Lincoln Autonomous Shuttle Project

This project is about how new transportation technologies can be integrated into an existing public transit system. The City of Lincoln successfully tested a demand-responsive autonomous microtransit vehicle that operated in the University of Nebraska's Innovation Campus. Use of autonomous microtransit vehicles in public sector transportation systems will play a critical role in ensuring safe, efficient, affordable and equitable access to many people across the world well into the future.

Innovation Summary

Innovation Overview

The Autonomous Shuttle Project is about the future of mobility, and how new transportation technologies can be integrated into an existing public transit system. In June and July, 2018, the City of Lincoln, Nebraska successfully tested a demand-responsive autonomous microtransit vehicle that operated in the University of Nebraska's Innovation Campus. As a result of that test project, the City will embark on one of the largest deployments of autonomous microtransit vehicles into a mixed traffic environment anywhere in the United States. The goal for year one is to develop the required infrastructure needed for deployment along a fixed-route in downtown Lincoln, and to operationally deploy five vehicles. Three more shuttles will be added to the fleet in year two and the route will expand to cover a larger footprint. By year three, ten shuttles will fully cover the downtown area and even expand south into an existing neighborhood.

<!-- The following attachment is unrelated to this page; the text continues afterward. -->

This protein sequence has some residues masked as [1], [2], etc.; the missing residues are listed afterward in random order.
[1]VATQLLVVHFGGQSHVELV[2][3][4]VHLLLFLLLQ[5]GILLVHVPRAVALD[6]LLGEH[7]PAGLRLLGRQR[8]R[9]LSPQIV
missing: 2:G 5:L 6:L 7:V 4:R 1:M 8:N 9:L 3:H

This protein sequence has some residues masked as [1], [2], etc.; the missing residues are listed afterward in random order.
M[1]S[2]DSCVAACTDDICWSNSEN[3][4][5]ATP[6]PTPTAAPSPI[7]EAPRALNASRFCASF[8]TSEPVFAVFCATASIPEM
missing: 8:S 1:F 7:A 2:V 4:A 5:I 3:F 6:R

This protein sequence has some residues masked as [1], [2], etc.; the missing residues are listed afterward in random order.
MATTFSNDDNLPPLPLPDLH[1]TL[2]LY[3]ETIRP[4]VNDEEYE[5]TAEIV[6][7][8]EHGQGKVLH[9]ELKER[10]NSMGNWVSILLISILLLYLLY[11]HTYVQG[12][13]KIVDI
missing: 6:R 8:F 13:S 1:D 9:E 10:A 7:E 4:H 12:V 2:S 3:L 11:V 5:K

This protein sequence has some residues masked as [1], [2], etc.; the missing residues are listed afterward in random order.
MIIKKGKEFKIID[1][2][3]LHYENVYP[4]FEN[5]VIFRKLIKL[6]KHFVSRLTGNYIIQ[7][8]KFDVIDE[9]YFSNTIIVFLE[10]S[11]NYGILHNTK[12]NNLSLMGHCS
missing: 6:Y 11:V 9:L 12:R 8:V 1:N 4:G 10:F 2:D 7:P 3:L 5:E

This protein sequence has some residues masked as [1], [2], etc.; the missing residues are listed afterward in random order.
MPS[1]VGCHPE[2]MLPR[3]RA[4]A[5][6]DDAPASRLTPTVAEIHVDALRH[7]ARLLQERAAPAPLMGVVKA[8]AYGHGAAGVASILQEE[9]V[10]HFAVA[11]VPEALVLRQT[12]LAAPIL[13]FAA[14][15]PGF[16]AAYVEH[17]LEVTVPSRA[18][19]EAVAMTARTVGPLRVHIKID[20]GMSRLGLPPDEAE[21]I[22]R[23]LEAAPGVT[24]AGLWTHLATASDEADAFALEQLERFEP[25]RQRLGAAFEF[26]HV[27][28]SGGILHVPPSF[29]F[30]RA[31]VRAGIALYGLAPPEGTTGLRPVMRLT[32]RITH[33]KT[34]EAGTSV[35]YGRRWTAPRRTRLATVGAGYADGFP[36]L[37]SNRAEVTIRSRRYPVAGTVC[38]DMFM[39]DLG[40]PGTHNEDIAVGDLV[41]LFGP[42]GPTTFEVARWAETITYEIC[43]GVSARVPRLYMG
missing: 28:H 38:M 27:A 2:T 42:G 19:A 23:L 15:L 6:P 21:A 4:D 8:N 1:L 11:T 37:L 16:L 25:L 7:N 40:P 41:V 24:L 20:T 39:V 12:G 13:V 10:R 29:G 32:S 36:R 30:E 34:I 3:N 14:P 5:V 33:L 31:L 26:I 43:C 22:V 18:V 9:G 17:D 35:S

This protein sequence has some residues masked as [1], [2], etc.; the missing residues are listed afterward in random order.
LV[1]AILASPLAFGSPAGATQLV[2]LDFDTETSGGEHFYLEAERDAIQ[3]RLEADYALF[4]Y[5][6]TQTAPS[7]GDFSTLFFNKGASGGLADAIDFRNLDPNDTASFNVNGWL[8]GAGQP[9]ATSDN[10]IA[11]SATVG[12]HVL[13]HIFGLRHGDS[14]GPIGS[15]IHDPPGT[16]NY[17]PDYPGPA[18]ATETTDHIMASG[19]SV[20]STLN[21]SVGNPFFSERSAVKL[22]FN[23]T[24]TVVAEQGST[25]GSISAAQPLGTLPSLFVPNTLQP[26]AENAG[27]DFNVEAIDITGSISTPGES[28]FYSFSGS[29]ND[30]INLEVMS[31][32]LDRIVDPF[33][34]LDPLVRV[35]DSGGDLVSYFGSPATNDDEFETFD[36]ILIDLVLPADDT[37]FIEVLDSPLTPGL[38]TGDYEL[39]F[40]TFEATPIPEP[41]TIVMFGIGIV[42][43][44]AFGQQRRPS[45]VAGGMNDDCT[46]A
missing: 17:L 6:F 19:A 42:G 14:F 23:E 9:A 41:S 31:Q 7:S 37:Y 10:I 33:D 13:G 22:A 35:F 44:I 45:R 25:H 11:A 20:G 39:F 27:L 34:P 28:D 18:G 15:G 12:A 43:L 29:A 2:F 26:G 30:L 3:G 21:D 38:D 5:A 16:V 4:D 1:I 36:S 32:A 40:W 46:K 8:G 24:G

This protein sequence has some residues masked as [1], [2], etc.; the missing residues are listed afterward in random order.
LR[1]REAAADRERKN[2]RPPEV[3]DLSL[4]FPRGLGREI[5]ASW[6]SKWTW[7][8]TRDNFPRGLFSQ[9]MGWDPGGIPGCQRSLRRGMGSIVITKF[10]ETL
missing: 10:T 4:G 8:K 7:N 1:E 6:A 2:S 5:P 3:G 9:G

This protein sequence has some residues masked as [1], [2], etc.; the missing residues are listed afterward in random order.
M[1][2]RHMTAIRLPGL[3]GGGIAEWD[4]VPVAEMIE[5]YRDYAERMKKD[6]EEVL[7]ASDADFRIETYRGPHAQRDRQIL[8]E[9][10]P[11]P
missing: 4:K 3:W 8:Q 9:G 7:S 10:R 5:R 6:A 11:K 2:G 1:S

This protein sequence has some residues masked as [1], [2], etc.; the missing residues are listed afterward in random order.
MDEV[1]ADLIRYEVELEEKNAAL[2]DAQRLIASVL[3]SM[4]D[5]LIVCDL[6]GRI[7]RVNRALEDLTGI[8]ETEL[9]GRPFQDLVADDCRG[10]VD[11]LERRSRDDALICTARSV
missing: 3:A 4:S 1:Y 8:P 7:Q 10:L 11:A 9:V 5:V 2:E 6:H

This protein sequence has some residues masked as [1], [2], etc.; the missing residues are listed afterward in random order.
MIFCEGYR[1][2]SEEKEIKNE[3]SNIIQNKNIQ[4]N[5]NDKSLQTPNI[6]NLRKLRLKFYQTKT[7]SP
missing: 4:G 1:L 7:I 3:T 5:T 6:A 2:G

The autonomous shuttle combines the benefits of public transit with the convenience of an on-demand operation. Commercially viable models are offered by several manufacturers with similar operational capabilities and passenger capacities. Vehicles are electric and have the computational abilities to observe and react to complex environments using a sensors that include radar, lidar, ultrasonic sensors, global navigation satellite systems, and optical cameras. Vehicles communicate using a combination of dedicated radio, cellular and short range communications. They have a seating capacity from eight to fifteen individuals with additional room to accommodate standing as well as accessibility ramps to accommodate wheelchairs. Maximum speed for the vehicles is 35 miles per hour.

On-board vehicle software allows the vehicle to interpret data streaming from its sensors matched against 3-dimensional maps of its environment. The software can determine what objects are permanent and what objects can potentially impact the vehicle's operation, such as pedestrians and other vehicles. The user-side software is the interface for a passenger to request rides, make payments, and monitor pickup times. This can be optimized for a downloadable smartphone app or be used through an interactive, stationary kiosk. The intent is to provide an easy and seamless user experience.

Public transit plays an important role in our society. As the City continues to grow, the problems associated with the overwhelming use of privately owned vehicles will become more and more acute. This is the time to explore new options for mobility and Lincoln has been at the leading edge of developing a concept for operational deployment of autonomous vehicle technology. Use of autonomous microtransit vehicles in public sector transportation systems will play a critical role in ensuring safe, efficient, affordable and equitable access to many people across the world well into the future. This is an exciting time, and Lincoln intends to be at the forefront of these emerging technologies for the good of its people.

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